A former autopsy technician who said he was forced to resign because he told investigators that a state pathologist mishandled murder evidence has lost his whistleblower case.
Administrative law judge Fred Morrison Jr. ruled Thursday that Kevin Gerity of Raleigh failed to prove that state officials targeted him after Gerity complained that North Carolina’s deputy chief medical examiner never turned in a bullet recovered during a 2011 autopsy.
Morrison said that Gerity’s complaints seemed to stem from a soured relationship with the pathologist. He noted that Gerity resigned, rather than facing possible termination from officials with the N.C. Department of Health and Human Services.
Michael Byrne, Gerity’s attorney, said it’s unclear if his client would appeal to the N.C. Court of Appeals.
Gerity was a 20-year veteran of the medical examiner’s office in Raleigh, which has come under fire after an Observer investigation showed that pathologists in recent years have performed hundreds more autopsies annually than what’s recommended.
Details of the case, held before the N.C. Office of Administrative Hearings, stretch back more than three years.
In May 2011, Dr. Clay Nichols, then the state’s deputy chief medical examiner, performed an autopsy on Terrell Boykin, a 19-year-old homicide victim from Cumberland County.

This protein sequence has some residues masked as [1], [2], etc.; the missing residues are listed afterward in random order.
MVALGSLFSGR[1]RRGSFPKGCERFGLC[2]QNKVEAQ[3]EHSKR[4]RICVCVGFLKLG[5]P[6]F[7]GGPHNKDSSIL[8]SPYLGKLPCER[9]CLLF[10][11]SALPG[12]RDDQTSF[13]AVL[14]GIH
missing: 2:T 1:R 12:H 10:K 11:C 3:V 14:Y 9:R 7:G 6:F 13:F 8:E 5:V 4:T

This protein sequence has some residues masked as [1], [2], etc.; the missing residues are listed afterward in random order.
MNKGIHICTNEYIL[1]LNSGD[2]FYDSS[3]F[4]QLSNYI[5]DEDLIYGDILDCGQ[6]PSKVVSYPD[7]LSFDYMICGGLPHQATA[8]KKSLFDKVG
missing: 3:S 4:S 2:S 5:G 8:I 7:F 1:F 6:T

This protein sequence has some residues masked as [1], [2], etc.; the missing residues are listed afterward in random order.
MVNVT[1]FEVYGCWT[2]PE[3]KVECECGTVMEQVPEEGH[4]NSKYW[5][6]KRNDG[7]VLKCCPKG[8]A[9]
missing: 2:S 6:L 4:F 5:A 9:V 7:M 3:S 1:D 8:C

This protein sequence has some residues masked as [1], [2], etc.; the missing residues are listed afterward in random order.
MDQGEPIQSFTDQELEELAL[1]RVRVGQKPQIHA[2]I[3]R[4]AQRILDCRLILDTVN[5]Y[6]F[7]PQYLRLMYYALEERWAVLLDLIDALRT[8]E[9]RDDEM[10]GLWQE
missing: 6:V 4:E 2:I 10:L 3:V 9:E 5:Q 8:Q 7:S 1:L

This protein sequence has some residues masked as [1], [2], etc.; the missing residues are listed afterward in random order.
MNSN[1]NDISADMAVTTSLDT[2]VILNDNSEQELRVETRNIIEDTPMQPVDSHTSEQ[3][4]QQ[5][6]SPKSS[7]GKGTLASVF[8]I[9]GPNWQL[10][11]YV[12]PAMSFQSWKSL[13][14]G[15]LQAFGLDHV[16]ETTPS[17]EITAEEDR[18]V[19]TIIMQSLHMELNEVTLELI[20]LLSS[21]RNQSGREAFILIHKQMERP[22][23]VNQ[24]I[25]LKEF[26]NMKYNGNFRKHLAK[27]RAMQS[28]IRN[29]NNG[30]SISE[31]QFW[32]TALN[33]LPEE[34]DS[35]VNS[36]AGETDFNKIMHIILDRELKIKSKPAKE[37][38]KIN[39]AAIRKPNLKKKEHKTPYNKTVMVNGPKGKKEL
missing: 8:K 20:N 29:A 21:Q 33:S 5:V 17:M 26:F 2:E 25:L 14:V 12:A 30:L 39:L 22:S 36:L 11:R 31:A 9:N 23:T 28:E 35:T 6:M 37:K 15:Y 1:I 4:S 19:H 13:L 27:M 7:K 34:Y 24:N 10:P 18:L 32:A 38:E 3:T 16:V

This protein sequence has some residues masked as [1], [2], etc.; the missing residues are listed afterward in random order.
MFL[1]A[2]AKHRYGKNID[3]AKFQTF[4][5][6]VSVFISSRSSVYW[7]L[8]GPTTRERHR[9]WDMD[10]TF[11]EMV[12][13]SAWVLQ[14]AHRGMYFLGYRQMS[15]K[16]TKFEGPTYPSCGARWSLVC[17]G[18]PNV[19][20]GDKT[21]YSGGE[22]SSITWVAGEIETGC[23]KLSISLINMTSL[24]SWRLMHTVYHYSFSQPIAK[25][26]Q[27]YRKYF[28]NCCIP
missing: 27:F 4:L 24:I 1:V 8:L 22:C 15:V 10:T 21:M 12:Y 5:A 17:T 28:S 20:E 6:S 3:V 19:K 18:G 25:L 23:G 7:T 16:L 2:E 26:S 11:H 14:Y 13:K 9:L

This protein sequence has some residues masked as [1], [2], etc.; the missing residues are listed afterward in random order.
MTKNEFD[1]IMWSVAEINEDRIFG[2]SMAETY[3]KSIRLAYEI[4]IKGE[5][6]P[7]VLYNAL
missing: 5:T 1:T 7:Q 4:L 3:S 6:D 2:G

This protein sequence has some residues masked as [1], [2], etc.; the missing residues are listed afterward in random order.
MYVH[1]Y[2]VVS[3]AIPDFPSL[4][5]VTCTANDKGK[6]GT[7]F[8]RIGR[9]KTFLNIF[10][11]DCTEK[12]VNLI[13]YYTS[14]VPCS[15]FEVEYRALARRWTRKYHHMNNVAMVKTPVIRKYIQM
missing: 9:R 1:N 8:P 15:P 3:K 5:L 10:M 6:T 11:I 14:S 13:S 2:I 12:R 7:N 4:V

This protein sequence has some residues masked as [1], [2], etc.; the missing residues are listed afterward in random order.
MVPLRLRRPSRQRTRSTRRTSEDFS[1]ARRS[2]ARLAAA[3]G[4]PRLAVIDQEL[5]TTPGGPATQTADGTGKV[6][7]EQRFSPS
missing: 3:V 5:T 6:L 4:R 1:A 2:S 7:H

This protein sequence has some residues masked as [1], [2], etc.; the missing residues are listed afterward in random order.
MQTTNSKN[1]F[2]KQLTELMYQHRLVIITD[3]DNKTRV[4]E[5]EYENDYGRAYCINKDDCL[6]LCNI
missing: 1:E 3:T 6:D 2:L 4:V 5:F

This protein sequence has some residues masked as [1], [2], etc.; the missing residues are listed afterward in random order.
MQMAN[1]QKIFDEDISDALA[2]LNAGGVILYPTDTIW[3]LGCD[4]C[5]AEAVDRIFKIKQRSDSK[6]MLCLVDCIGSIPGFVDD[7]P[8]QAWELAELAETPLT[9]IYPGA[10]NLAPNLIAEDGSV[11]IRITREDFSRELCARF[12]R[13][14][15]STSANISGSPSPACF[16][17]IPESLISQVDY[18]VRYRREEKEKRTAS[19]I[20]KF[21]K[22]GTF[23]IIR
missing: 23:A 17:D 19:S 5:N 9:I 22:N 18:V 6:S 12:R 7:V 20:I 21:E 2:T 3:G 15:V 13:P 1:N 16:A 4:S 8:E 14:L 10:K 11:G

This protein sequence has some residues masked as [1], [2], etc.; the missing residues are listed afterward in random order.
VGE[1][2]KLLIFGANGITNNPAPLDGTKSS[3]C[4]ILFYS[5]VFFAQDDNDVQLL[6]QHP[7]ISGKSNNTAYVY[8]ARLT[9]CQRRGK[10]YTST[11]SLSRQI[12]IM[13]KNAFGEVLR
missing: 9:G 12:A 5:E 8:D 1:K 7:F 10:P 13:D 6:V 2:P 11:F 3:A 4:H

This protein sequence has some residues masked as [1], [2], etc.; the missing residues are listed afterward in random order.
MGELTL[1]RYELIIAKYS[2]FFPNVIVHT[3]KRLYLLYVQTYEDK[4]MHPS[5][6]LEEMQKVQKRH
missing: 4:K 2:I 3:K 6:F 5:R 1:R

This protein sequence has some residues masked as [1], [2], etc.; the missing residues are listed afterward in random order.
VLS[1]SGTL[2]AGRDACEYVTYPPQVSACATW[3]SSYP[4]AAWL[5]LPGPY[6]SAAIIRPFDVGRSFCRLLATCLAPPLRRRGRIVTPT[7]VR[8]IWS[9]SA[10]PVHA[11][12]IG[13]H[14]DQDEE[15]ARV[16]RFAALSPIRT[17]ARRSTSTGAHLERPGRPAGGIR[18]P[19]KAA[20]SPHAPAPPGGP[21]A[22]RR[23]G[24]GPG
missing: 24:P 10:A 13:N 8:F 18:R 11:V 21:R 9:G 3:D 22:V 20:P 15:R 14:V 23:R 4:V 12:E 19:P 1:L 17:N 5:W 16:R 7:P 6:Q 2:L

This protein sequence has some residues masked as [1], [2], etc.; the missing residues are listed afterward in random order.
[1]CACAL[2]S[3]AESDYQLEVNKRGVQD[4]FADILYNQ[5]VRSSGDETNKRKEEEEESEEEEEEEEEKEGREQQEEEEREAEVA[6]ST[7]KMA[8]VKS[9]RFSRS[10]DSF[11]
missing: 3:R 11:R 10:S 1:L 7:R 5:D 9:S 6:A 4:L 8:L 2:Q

Gerity, 57, whose salary was about $51,000, cleaned up after the procedure and found a bullet lying on Nichols’ cutting board, he testified. He said it matched an image shown in an x-ray of Boykin’s head. Gerity placed the bullet in an evidence bag and took it to Nichols, who had returned to his office.
Gerity later told N.C.’s chief medical examiner Dr. Deborah Radisch that Nichols’ autopsy report was false because it stated “no bullet is recovered.”
Several medical examiner officials testified that it was unusual for autopsy technicians to collect evidence themselves rather than calling the pathologist back into the room. One called Gerity’s actions “bizarre,” even though the state had no written procedures for such circumstances.
Court testimony suggested that Gerity and Nichols had a rocky relationship. Gerity called Nichols' work “sloppy,” while Nichols reprimanded Gerity for using his cell phone at work, testimony showed.
“After considering all of the evidence, it is concluded that (Gerity’s) complaints about the Boykin autopsy primarily concerned his dissatisfaction with Dr. Nichols’ job performance rather than fraud or a substantial and specific threat to public safety,” Morrison wrote.
North Carolina’s Whistleblower Act prevents the state from firing, threatening or discriminating against an employee for reporting fraud or a public health threat.
In previous interviews, Nichols said he couldn’t confirm that the bullet came from Boykin’s body and kept it in his desk until 2013, when a tipster told the State Bureau of Investigations that evidence in the case was mishandled.
Gerity admitted to cooperating with investigators, but denied being the source of the leak.
In October 2013, DHHS officials launched their own probe, which resulted in Nichols’ firing and a recommendation that Gerity be dismissed.
Gerity, however, resigned during a disciplinary hearing.
“An employee who voluntarily resigned from his position may not bring a claim of wrongful discharge,” Morrison wrote.